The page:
Montreal Impact vs. Toronto FC still might feel like a fairly new rivalry to many MLS fans given their recent additions to the league as expansion teams.
But the history runs deeper than you think. Here’s all you need to know about this weekend’s Rivalry Week matchup at Montreal’s Olympic Stadium (4 pm ET, TSN/RDS in Canada, MLS Live in the US): A soon-to-be-new MLS record 4,200 traveling supporters will be making the trek from Toronto (TFC fans already hold the all-time MLS record for traveling supporters with 2,400 in Columbus back in 2008).
“We absolutely expect to beat that record on Saturday,” Toronto FC senior director of business operations Paul Bierne told MLSsoccer.com by phone on Monday afternoon. “We worked with the front office in Montreal to arrange for a special allotment of tickets to be made available to TFC fans. As a result, over 5,000 tickets have been requested. We’ll see how many actually travel to Montreal. After this week’s win against Sporting Kansas City, I expect it will be a good solid number.”
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Video: Last time Toronto visited Montreal the Reds won 3-0.
It’s no surprise: “Toronto vs. Montreal” has always carried a special significance in the world of Canadian sports. While most people think about hockey first – the Toronto Maple Leafs and the Montreal Canadiens make for the longest standing rivalry in Canadian sports at 90 years and counting – the competition between the two cities also became evident between the Argos and the Alouettes in the Canadian Football League and the Blue Jays and what used to be the Expos in Major League Baseball.
There’s nothing manufactured about these feuds. Toronto FC and the Montreal Impact are as natural rivals as you can have in MLS. It’s not just sports: Their regional proximity, the culture clashes and Canadian history all contribute to the electricity in the air when they face each other.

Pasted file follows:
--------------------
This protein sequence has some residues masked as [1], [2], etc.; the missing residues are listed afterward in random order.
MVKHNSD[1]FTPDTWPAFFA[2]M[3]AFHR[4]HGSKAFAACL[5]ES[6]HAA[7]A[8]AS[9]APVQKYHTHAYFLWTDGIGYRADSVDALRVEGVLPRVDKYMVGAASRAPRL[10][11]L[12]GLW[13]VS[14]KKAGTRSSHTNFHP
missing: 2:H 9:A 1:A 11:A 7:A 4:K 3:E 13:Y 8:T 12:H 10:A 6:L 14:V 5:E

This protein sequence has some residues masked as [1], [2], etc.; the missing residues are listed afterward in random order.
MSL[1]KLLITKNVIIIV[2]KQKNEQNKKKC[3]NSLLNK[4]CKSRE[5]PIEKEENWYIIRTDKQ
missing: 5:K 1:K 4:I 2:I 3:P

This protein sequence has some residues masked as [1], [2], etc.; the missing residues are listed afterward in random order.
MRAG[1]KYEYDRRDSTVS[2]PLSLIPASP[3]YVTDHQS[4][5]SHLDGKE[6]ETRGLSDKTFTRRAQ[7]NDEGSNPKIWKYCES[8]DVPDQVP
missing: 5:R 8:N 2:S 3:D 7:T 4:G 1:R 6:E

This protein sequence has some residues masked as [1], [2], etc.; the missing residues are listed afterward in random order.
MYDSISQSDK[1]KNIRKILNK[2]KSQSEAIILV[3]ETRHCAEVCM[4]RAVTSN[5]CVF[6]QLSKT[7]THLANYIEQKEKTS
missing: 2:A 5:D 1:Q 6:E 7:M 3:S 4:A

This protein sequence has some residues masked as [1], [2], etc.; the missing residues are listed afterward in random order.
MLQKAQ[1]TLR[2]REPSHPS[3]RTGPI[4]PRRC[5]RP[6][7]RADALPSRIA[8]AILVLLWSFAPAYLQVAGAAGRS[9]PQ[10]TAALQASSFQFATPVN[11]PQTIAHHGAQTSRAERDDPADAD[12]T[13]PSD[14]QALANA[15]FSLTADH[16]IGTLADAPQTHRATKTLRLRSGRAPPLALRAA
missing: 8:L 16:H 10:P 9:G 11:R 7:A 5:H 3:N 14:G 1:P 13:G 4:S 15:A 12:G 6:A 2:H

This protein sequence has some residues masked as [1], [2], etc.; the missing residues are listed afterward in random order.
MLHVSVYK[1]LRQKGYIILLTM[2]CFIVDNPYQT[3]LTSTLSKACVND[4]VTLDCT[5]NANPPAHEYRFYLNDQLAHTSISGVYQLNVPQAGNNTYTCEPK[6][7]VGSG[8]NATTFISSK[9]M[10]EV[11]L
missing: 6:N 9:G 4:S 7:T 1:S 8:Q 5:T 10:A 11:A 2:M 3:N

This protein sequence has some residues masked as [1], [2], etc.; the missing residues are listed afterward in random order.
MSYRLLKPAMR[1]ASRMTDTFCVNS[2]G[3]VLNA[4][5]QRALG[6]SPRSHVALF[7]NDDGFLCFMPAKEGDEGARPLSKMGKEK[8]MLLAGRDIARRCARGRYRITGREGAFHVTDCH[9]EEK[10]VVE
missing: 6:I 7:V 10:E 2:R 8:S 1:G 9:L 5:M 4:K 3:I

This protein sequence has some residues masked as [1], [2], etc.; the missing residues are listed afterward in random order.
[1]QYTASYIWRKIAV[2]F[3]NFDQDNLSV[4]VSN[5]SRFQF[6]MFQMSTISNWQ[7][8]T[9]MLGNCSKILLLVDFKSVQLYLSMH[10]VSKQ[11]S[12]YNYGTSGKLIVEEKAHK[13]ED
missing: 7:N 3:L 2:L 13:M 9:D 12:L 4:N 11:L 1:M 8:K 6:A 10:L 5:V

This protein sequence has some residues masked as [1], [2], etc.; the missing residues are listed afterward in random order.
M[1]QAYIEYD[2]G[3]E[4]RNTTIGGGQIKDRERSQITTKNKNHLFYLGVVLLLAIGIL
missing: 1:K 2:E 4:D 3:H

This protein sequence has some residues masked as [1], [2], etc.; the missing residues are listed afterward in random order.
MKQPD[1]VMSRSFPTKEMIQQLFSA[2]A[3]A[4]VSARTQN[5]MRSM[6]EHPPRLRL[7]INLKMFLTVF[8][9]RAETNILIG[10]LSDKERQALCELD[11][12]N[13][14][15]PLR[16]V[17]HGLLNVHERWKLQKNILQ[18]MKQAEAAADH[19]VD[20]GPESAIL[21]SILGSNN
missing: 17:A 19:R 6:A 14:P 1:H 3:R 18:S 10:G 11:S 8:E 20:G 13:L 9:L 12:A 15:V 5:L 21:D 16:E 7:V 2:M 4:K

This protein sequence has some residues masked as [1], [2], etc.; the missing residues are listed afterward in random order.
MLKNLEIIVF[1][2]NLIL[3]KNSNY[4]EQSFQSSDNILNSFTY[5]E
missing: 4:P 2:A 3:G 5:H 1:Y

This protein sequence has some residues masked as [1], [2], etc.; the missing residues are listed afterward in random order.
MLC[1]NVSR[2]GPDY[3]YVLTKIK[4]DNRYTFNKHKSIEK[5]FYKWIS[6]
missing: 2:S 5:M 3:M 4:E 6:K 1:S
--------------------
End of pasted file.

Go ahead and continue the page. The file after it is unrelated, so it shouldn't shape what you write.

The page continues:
“It is certainly the biggest rivalry for TFC,” Toronto FC supporter Campbell Blake told MLSsoccer.com earlier this week. “It dates back to the Voyageurs Cup beginning in 2008. Toronto have played the most games against Montreal in that competition.
“Prior to Montreal, you had a rivalry with Columbus, but I think that was pretty manufactured. Now we have this team five hours away in Canada and there is quite a special thing going on.”
Although they're the most recent arrival in MLS, the Impact celebrate their 20th anniversary this year. Thus they've been around longer than Toronto FC, who were formed in 2006.
But the soccer rivalry between the two cities go way back.
“Last season was our first in the league, but as we all know, Toronto and Montreal are cities that have always wanted to prove that they're the best anyway,” Montreal-born Impact stalwart and Canadian international Patrice Bernier told MLSsoccer.com. “Even in the A-League, when Montreal would play the Toronto Lynx, you could feel tension between the two cities. Last year, we played five games against them because of the Canadian Championship tournament. Those games always have a different feel, especially for me since I’m from Montreal. It’s Toronto, you know.”
Added Toronto FC and Canadian national team midfielder Terry Dunfield: “We definitely don’t need to build the rivalry from the ground [up]. There is already something there. There is a lot of passion in the games.”
Ultimately, the battle for superiority between the two Canadian clubs is very much about bragging rights between two municipalities whose citizens each feel their city is the best in Canada and who want their clubs to represent that belief.
“Montreal is a team that we always want to beat,” former TFC captain and current assistant coach Jim Brennan told MLSsoccer.com. “The two cities are quite close. We have different cultures. When it comes to any sport, we always want to get one up on Montreal. We think we are the big city, which we are, the one where everything happens. I don’t think they can handle that.”
Added Impact assistant coach and former player Mauro Biello: “It’s always an important game for us. It’s always a little bit more than only a soccer game. It’s always about proving which team is the best in Canada, every single time we face each other.”